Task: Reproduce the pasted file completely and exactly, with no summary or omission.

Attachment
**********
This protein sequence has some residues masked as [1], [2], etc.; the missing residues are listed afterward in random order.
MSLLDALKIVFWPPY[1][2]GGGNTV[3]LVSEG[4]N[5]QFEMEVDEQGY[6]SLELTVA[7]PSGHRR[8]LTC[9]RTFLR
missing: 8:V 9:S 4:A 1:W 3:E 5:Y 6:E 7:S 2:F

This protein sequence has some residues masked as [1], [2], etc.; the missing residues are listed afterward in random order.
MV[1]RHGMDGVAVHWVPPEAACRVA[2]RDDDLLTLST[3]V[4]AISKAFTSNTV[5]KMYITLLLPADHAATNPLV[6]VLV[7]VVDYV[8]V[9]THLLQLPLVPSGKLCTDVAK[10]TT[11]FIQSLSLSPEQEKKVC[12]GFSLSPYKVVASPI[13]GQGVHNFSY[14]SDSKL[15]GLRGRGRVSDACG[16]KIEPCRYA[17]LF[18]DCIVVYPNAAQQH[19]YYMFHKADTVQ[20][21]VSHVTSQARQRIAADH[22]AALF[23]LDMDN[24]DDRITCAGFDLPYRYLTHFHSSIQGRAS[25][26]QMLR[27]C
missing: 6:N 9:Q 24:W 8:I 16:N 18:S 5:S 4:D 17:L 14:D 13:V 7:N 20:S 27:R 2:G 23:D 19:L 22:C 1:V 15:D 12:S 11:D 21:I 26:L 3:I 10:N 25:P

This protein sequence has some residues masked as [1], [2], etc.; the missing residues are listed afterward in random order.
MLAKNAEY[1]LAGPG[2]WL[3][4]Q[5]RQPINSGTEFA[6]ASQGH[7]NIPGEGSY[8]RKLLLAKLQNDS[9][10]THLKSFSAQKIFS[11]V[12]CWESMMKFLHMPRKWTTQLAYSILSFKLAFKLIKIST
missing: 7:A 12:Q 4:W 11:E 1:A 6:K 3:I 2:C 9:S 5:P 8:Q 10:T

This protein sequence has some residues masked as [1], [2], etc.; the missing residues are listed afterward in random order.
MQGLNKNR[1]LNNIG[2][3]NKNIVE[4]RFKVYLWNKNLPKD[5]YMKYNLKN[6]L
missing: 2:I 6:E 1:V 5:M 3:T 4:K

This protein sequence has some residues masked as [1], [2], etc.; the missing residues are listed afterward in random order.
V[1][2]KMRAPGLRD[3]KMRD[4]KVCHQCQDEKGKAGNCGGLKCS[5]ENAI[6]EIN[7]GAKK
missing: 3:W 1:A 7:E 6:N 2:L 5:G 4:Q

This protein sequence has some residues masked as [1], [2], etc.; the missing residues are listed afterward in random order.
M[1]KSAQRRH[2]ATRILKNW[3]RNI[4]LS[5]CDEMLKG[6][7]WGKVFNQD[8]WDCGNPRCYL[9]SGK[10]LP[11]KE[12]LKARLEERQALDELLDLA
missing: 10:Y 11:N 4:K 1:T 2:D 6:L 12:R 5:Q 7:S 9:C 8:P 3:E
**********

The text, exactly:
This protein sequence has some residues masked as [1], [2], etc.; the missing residues are listed afterward in random order.
MSLLDALKIVFWPPY[1][2]GGGNTV[3]LVSEG[4]N[5]QFEMEVDEQGY[6]SLELTVA[7]PSGHRR[8]LTC[9]RTFLR
missing: 8:V 9:S 4:A 1:W 3:E 5:Y 6:E 7:S 2:F

This protein sequence has some residues masked as [1], [2], etc.; the missing residues are listed afterward in random order.
MV[1]RHGMDGVAVHWVPPEAACRVA[2]RDDDLLTLST[3]V[4]AISKAFTSNTV[5]KMYITLLLPADHAATNPLV[6]VLV[7]VVDYV[8]V[9]THLLQLPLVPSGKLCTDVAK[10]TT[11]FIQSLSLSPEQEKKVC[12]GFSLSPYKVVASPI[13]GQGVHNFSY[14]SDSKL[15]GLRGRGRVSDACG[16]KIEPCRYA[17]LF[18]DCIVVYPNAAQQH[19]YYMFHKADTVQ[20][21]VSHVTSQARQRIAADH[22]AALF[23]LDMDN[24]DDRITCAGFDLPYRYLTHFHSSIQGRAS[25][26]QMLR[27]C
missing: 6:N 9:Q 24:W 8:I 16:N 18:S 5:S 4:D 17:L 14:D 13:V 7:N 20:S 27:R 2:G 23:D 19:L 22:C 1:V 15:D 12:S 11:D 21:I 26:L 3:I 10:N 25:P

This protein sequence has some residues masked as [1], [2], etc.; the missing residues are listed afterward in random order.
MLAKNAEY[1]LAGPG[2]WL[3][4]Q[5]RQPINSGTEFA[6]ASQGH[7]NIPGEGSY[8]RKLLLAKLQNDS[9][10]THLKSFSAQKIFS[11]V[12]CWESMMKFLHMPRKWTTQLAYSILSFKLAFKLIKIST
missing: 7:A 12:Q 4:W 11:E 1:A 6:K 3:I 2:C 9:S 5:P 8:Q 10:T

This protein sequence has some residues masked as [1], [2], etc.; the missing residues are listed afterward in random order.
MQGLNKNR[1]LNNIG[2][3]NKNIVE[4]RFKVYLWNKNLPKD[5]YMKYNLKN[6]L
missing: 2:I 6:E 1:V 5:M 3:T 4:K

This protein sequence has some residues masked as [1], [2], etc.; the missing residues are listed afterward in random order.
V[1][2]KMRAPGLRD[3]KMRD[4]KVCHQCQDEKGKAGNCGGLKCS[5]ENAI[6]EIN[7]GAKK
missing: 3:W 1:A 7:E 6:N 2:L 5:G 4:Q

This protein sequence has some residues masked as [1], [2], etc.; the missing residues are listed afterward in random order.
M[1]KSAQRRH[2]ATRILKNW[3]RNI[4]LS[5]CDEMLKG[6][7]WGKVFNQD[8]WDCGNPRCYL[9]SGK[10]LP[11]KE[12]LKARLEERQALDELLDLA
missing: 10:Y 11:N 4:K 1:T 2:D 6:L 12:R 5:Q 7:S 9:C 8:P 3:E